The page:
A plant whose bloom is as rare as its scent of rotting meatbloomed Saturday at in Sarasota, Fla.
"Seymour," the so-called "corpse plant,'' last bloomed in 2005.
It is rare to see this plant in the U.S. A native of Sumatra, Indonesia, the corpse plant is listed on the World Conservation Union’s Red List of Threatened Species.
Amorphophallus titanum, also referred to as titan arum (its common name), “stinky plant” or “corpse plant,” is known as one of the largest flowers in the world and has not bloomed in the Gardens since 2005.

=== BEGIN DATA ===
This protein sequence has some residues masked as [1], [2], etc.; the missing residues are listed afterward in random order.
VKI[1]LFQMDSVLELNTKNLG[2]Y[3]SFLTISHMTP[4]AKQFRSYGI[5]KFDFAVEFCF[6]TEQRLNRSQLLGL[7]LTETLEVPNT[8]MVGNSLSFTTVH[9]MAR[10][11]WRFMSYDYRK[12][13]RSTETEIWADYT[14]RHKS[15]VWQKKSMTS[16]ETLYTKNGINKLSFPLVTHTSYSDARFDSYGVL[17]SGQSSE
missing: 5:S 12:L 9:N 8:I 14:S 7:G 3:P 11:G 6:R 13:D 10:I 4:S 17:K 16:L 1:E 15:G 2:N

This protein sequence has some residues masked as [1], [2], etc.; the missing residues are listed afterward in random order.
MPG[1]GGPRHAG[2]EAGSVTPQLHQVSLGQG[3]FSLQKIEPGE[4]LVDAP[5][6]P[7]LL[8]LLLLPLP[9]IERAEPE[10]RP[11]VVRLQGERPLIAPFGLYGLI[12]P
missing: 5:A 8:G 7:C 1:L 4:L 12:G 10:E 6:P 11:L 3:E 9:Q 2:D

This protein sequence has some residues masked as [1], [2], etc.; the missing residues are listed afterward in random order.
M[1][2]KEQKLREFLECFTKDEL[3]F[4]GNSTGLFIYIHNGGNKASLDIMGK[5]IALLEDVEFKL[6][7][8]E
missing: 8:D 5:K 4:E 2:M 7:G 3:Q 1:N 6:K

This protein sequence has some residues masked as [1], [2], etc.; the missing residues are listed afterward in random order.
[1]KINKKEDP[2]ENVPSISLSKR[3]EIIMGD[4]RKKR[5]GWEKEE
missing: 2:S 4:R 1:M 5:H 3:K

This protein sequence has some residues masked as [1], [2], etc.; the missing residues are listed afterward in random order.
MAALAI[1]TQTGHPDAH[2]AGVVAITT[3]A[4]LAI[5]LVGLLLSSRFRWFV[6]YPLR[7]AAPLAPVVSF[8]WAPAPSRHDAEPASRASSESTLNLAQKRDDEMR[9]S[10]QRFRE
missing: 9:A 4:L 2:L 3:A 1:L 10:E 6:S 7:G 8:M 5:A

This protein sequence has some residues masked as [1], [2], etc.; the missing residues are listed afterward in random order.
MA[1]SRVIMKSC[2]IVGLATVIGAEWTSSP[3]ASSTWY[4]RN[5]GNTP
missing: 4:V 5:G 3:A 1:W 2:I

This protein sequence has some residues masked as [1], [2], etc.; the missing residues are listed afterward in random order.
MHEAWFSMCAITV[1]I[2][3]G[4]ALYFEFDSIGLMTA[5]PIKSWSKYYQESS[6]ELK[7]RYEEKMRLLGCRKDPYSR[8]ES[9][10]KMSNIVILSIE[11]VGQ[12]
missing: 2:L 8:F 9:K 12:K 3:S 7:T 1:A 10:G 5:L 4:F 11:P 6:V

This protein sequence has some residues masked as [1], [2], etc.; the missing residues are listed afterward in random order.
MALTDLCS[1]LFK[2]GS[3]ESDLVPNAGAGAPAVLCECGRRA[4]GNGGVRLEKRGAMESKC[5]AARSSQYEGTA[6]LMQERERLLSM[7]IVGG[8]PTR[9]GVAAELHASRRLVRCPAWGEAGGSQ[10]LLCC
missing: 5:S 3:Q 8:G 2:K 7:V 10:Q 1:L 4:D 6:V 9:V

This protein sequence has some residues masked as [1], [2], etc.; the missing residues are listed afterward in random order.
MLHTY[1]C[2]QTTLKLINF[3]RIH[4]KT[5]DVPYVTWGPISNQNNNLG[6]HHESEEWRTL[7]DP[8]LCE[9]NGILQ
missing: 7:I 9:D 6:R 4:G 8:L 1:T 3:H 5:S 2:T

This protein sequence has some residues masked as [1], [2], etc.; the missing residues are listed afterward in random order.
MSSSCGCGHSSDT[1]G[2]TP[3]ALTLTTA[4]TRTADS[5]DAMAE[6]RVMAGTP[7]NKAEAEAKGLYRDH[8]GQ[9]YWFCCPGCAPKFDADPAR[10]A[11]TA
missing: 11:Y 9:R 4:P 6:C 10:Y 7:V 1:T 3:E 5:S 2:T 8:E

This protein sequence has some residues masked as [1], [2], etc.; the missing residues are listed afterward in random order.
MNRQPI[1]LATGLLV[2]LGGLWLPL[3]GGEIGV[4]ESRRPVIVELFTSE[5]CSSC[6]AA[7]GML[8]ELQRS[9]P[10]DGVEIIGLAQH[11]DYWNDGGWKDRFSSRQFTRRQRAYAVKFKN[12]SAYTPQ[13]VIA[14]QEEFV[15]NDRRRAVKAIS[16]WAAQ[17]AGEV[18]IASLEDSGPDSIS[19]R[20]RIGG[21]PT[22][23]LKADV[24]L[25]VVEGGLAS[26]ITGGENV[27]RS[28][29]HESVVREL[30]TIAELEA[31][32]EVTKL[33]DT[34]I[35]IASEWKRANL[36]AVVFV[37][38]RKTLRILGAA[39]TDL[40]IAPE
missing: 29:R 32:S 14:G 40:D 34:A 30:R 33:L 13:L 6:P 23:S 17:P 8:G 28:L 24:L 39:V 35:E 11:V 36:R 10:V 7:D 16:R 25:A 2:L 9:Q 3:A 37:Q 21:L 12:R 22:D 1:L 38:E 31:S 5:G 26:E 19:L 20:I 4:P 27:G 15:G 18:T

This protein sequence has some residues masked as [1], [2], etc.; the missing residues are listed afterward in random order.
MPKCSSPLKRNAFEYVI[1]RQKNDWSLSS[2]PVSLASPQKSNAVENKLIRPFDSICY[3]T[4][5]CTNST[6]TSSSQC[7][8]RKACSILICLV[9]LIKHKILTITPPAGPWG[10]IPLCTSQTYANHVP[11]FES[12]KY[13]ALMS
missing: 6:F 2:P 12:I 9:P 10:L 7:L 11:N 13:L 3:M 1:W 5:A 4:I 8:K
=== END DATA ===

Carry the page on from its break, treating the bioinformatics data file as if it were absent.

The full bloom lasts less than a day, before collapsing under its own weight. The last time a corpse plant bloomed at Selby Gardens, it reached a height of nearly five feet.
The corpse plant has the world’s largest unbranched flower cluster (inflorescence) and contains arguably the most noxious smell. Like many fly- and beetle-pollinated plants, the flower emits an odor during the first few hours of opening that is reminiscent of putrid meat.
As with other plants in its family, such as calla lily, the corpse bloom consists of a fragrant spadix of flowers wrapped by a spathe resembling a single large petal. The spadix is topped with a large, creamy-white appendage, giving the plant its towering height.